I had absolutely no clue who he was, but being the curious cat that I am, I egged the conversation on to see if I could conjure up a memory. Since he gave me his first and last name, I looked the guy up on Instagram. As recently as three weeks back, he was posting cozy photos with a very stylish brunette.
A quick jaunt over to her showed much of the same. God bless public profiles!
Ding ding ding—mystery solved. I fired off a quick and deliberate text stating that I had no interest in being a rebound, and the conversation quickly fell off from there.
Social media makes us feel terrible about who we really are. neuroscience explains why – and empowers us to fight back
I already knew how this story would end—with me feeling like a brokenhearted, unpaid therapist. A couple of months ago I wrote about my experience with a total communication stop after a breakup.
I know you guys, I know. I fell for him hard and fast. He eagerly brought me into his life—his apartment, his friends, his job—I thought I had hit the jackpot. I had never felt such a strong connection in such a short amount of time.
In a matter of weeks I felt like his confidant, his partner-in-crime, his love and his friend—and he was all of that to me, too. He had just gone through a jarring and traumatic loss, and like a bandaid on a bullet wound, I was there to minimize the damage.
I had no idea what a nurturing, patient, understanding girlfriend I could be until I found myself consoling my brokenhearted boyfriend. He constantly told me stories of how evil his ex girlfriend was, and thought it was normal.
It felt like he was telling me secrets; like he was opening up his very soul to me, and I was the only one listening, the only one who understood. I felt so needed. I felt like I was helping him cope, and my reward would be the whole and healed guy who came out on the other side.
Men process big emotions differently than women, especially around breakups. The introduction of app dating has made it even easier for men to instantly back-burner their feelings of hurt and sadness and distract themselves with something shiny and new.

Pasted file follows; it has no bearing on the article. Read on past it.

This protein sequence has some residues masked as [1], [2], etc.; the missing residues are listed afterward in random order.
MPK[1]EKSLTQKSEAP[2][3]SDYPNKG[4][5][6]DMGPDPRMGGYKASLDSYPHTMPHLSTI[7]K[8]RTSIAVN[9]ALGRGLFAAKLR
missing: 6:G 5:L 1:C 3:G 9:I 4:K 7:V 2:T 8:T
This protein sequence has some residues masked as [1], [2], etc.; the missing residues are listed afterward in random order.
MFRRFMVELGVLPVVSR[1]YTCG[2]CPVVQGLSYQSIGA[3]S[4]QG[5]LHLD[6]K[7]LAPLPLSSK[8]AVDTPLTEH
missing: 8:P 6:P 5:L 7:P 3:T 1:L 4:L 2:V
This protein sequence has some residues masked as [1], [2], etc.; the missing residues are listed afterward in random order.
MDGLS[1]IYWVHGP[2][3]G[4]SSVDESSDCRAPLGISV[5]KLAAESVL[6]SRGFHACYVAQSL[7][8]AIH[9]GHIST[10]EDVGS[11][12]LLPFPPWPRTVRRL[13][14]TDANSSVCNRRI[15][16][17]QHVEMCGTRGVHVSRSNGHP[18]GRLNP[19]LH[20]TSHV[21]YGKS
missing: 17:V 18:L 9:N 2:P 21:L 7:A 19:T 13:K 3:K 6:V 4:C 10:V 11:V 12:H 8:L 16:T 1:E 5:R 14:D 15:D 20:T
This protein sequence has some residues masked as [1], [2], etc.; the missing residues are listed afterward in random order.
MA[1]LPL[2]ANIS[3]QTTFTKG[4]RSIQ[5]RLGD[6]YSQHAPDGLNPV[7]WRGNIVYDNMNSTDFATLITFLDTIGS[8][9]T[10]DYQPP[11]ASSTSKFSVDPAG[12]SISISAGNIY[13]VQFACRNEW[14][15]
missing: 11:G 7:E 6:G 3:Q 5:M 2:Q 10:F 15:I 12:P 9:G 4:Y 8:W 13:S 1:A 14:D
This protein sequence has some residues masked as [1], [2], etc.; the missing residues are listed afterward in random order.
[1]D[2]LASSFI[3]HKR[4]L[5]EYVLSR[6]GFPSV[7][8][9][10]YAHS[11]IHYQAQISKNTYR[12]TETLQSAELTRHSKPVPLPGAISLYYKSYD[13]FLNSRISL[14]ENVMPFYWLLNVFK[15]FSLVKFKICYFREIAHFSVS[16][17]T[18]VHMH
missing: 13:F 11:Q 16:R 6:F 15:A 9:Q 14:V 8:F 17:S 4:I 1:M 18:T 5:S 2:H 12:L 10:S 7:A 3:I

They can create and activate a profile in a matter of minutes and before you know it there are literally thousands of opportunities to find temporary companionship as soon as happy hour tonight. They always come back.
And neither can you, by the way—we women go through weird rebound stuff that needs to be dealt with, too. This might be the toughest pill to swallow when it comes to getting tangled up with Rebound Guy. He pulls you in deep with dependance masquerading as intimacy. He wants to connect with someone, he wants to feel good—he connects with you, you feel good. The thing is, this good feeling and this connection cannot sustain unless Rebound Guy gets real with himself.
He’s dangerous because:
My best advice, should you find yourself falling for Rebound Guy? Tell him to call you in six months. Anything worth pursuing can be shelved for a few months to allow everyone to sort themselves out.
Unless of course you are a therapist, in which case just be sure you bill him hourly for your time. Photo Credit: Tina Sosna. You don't have to linger over these guys profiles for long.
If he seems to be moving on at the speed of light, consider this. Home Relationships. By Taylor Davies. By Isaac Huss.